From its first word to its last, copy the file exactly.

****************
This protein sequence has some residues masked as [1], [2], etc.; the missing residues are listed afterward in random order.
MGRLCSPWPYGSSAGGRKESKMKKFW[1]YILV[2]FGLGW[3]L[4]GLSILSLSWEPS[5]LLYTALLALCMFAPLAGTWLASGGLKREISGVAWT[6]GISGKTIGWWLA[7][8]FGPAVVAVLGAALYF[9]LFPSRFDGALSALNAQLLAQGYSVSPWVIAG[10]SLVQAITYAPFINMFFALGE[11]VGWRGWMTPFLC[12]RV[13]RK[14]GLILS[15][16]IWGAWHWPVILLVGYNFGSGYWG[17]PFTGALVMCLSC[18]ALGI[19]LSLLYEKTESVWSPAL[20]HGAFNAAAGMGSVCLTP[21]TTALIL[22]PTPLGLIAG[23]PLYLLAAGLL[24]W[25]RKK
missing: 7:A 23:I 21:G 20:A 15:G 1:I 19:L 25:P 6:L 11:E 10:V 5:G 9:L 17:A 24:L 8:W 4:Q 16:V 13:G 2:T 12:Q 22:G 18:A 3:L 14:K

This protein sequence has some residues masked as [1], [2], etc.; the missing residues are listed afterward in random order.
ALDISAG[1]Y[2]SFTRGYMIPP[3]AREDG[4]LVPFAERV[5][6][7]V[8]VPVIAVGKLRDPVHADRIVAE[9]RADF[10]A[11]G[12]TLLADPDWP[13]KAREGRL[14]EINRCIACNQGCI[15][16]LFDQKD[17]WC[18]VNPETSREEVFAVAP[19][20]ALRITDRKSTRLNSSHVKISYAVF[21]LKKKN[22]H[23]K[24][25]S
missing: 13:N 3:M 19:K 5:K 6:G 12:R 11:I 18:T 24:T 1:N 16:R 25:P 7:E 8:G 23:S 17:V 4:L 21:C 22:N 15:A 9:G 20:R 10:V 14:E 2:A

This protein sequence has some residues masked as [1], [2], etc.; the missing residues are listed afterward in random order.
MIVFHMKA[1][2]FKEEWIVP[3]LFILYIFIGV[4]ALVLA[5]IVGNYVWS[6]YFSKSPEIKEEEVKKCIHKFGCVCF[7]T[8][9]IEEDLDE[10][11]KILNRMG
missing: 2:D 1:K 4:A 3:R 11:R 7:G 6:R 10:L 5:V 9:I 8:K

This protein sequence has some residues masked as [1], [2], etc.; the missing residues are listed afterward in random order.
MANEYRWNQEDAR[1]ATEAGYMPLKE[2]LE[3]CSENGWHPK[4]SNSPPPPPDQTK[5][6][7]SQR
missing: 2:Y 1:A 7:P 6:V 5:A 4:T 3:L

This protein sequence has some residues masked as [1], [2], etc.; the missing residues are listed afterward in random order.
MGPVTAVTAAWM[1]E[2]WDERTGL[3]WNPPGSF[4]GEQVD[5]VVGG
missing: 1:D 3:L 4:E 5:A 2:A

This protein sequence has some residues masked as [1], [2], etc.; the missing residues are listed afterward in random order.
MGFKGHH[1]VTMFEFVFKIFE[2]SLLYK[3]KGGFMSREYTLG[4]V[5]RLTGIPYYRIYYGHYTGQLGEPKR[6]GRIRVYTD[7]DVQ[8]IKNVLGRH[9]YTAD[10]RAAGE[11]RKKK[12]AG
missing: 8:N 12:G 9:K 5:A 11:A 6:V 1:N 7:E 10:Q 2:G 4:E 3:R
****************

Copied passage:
This protein sequence has some residues masked as [1], [2], etc.; the missing residues are listed afterward in random order.
MGRLCSPWPYGSSAGGRKESKMKKFW[1]YILV[2]FGLGW[3]L[4]GLSILSLSWEPS[5]LLYTALLALCMFAPLAGTWLASGGLKREISGVAWT[6]GISGKTIGWWLA[7][8]FGPAVVAVLGAALYF[9]LFPSRFDGALSALNAQLLAQGYSVSPWVIAG[10]SLVQAITYAPFINMFFALGE[11]VGWRGWMTPFLC[12]RV[13]RK[14]GLILS[15][16]IWGAWHWPVILLVGYNFGSGYWG[17]PFTGALVMCLSC[18]ALGI[19]LSLLYEKTESVWSPAL[20]HGAFNAAAGMGSVCLTP[21]TTALIL[22]PTPLGLIAG[23]PLYLLAAGLL[24]W[25]RKK
missing: 7:A 23:I 21:G 20:A 15:G 1:I 19:L 25:P 6:L 11:E 10:V 5:G 9:L 17:A 24:L 8:W 4:Q 16:V 13:G 2:T 12:Q 22:G 18:A 3:L 14:K

This protein sequence has some residues masked as [1], [2], etc.; the missing residues are listed afterward in random order.
ALDISAG[1]Y[2]SFTRGYMIPP[3]AREDG[4]LVPFAERV[5][6][7]V[8]VPVIAVGKLRDPVHADRIVAE[9]RADF[10]A[11]G[12]TLLADPDWP[13]KAREGRL[14]EINRCIACNQGCI[15][16]LFDQKD[17]WC[18]VNPETSREEVFAVAP[19][20]ALRITDRKSTRLNSSHVKISYAVF[21]LKKKN[22]H[23]K[24][25]S
missing: 13:N 3:M 19:K 5:K 6:G 12:R 11:I 18:T 24:T 1:N 16:R 25:P 7:E 8:G 23:S 17:V 4:L 21:C 22:N 15:A 9:G 20:R 10:V 14:E 2:A

This protein sequence has some residues masked as [1], [2], etc.; the missing residues are listed afterward in random order.
MIVFHMKA[1][2]FKEEWIVP[3]LFILYIFIGV[4]ALVLA[5]IVGNYVWS[6]YFSKSPEIKEEEVKKCIHKFGCVCF[7]T[8][9]IEEDLDE[10][11]KILNRMG
missing: 2:D 1:K 4:A 3:R 11:R 7:G 6:R 10:L 5:V 9:I 8:K

This protein sequence has some residues masked as [1], [2], etc.; the missing residues are listed afterward in random order.
MANEYRWNQEDAR[1]ATEAGYMPLKE[2]LE[3]CSENGWHPK[4]SNSPPPPPDQTK[5][6][7]SQR
missing: 2:Y 1:A 7:P 6:V 5:A 4:T 3:L

This protein sequence has some residues masked as [1], [2], etc.; the missing residues are listed afterward in random order.
MGPVTAVTAAWM[1]E[2]WDERTGL[3]WNPPGSF[4]GEQVD[5]VVGG
missing: 1:D 3:L 4:E 5:A 2:A

This protein sequence has some residues masked as [1], [2], etc.; the missing residues are listed afterward in random order.
MGFKGHH[1]VTMFEFVFKIFE[2]SLLYK[3]KGGFMSREYTLG[4]V[5]RLTGIPYYRIYYGHYTGQLGEPKR[6]GRIRVYTD[7]DVQ[8]IKNVLGRH[9]YTAD[10]RAAGE[11]RKKK[12]AG
missing: 8:N 12:G 9:K 5:A 11:A 6:V 1:N 7:E 10:Q 2:G 4:E 3:R